However, I LOVE the idea of the White River being made into a marina. I have been saying this for years to anyone that would listen. So many other cities, big and small, really embrace their rivers and have made them landmarks on their own right. I know we have White River State Park, but it does little to engage the River or for people to actually enjoy the wtaer. I know that the City's sewer system has been a major obstacle for reclaiming White River, but that project is now underway and I see no reason why Indianapolis could dredge the River, remove some of the dams, and get this usuable by the people. Could you imagine the amount of decvelopment that would happen along White River Parkway on th very near west side? I see residential highrises with amazing views of the skyline just west of IUPUI, a couple of restaurants right on the water, and possibly a River Boat Casino down there to compliment the huge amount of convention visitors we get.

    • The marina and development for the whiteriver would have been fantastic, but everything else.
      The city market wouldent have been there, what we consider a beautiful masterpeice would have been demolished for a shoebox!
      Washington street, though I like the amount of pedestrian friendliness, would have just looked stupid, not to mention slow traffic on one of the busiest streets in downtown. The fact that they wanted to basically make Lockerbie parking lots, turn wholesale into fugly land, and demolish everything north except the world war memorial is just stupid.
      To demolish what makes Indy, Indy!
      Wow, compared to the plans, how the hell did all these buildings survive? 0_o
      Ah, turning a 150 year old downtown(at that time) into a total modernized shit hole full of highways, ah. dont you love the 1950s?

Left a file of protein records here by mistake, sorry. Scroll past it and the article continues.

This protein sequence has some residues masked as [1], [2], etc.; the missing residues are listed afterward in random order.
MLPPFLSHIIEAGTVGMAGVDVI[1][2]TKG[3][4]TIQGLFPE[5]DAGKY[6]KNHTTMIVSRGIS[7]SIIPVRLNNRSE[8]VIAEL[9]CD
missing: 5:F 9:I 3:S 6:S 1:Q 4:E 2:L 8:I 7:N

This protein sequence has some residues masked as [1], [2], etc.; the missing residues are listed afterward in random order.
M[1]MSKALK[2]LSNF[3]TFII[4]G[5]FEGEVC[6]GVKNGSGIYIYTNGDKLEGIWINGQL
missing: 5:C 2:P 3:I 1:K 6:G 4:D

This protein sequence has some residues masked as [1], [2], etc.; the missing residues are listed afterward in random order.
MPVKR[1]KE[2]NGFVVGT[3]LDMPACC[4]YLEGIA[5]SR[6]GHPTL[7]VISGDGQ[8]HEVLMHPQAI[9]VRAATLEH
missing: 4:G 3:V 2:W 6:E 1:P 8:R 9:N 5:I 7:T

• oh, and yes, highrises would rock along the river XD.
      I would love to see some of the old gems, and the historical homes in the near near westside restored, and having some good infill.
      They should make it feel canalish, except greener.
    • well said, corydubs!
    • Maybe they were trying to play keep up the neighbors and thought that gutting
      downtown was a better idea than building on it's strengths. Hey wait...maybe that exact
      same thing is going on now. Have you all read The Death and Life of Great American
      Cities? It will give you a lot of insight into the thinking of the time.
    • Love the DeLorean....made my morning.
    • Glad you liked it!
    • Jeff, it's a good thing that we had only scattered examples of the kind of urban renewal that Jane Jacobs so roundly criticized for killing neighborhoods and street life, things like the Barton and Lugar Towers, Renaissance Place, and the nasty Educational Services Center and Federal Building downtown.

      Still, some of the things in that plan (convention center, new post office, Riley Towers, moving industry out of the Regional Center) have happened. And in a very broad sense, the Warehouse District did get modernized in the regional specialization in logistics (warehousing and distribution) with automated facilities, even though it happened in Plainfield, Park 100, and Lebanon. It is striking how much of that plan actually did happen in 50 years.
    • It's useful to put the thinking of the 1950's into perspective. As a culture, we were enamored with the automobile and the highway system. Anyone remember the old footage of the World's Fair (can't recall which year) with the model of the modern city? It has us living in sleek, ultramodern domes and highrises, zipping all around on superhighways. Very Jetsons-like. Today we mostly abhor urban design that centers on the automobile. But back then, it was the coolest, most exciting thing to envision interstate highways connecting everything - and we collectively didn't yet understand the side effects of dividing established neighborhoods, etc.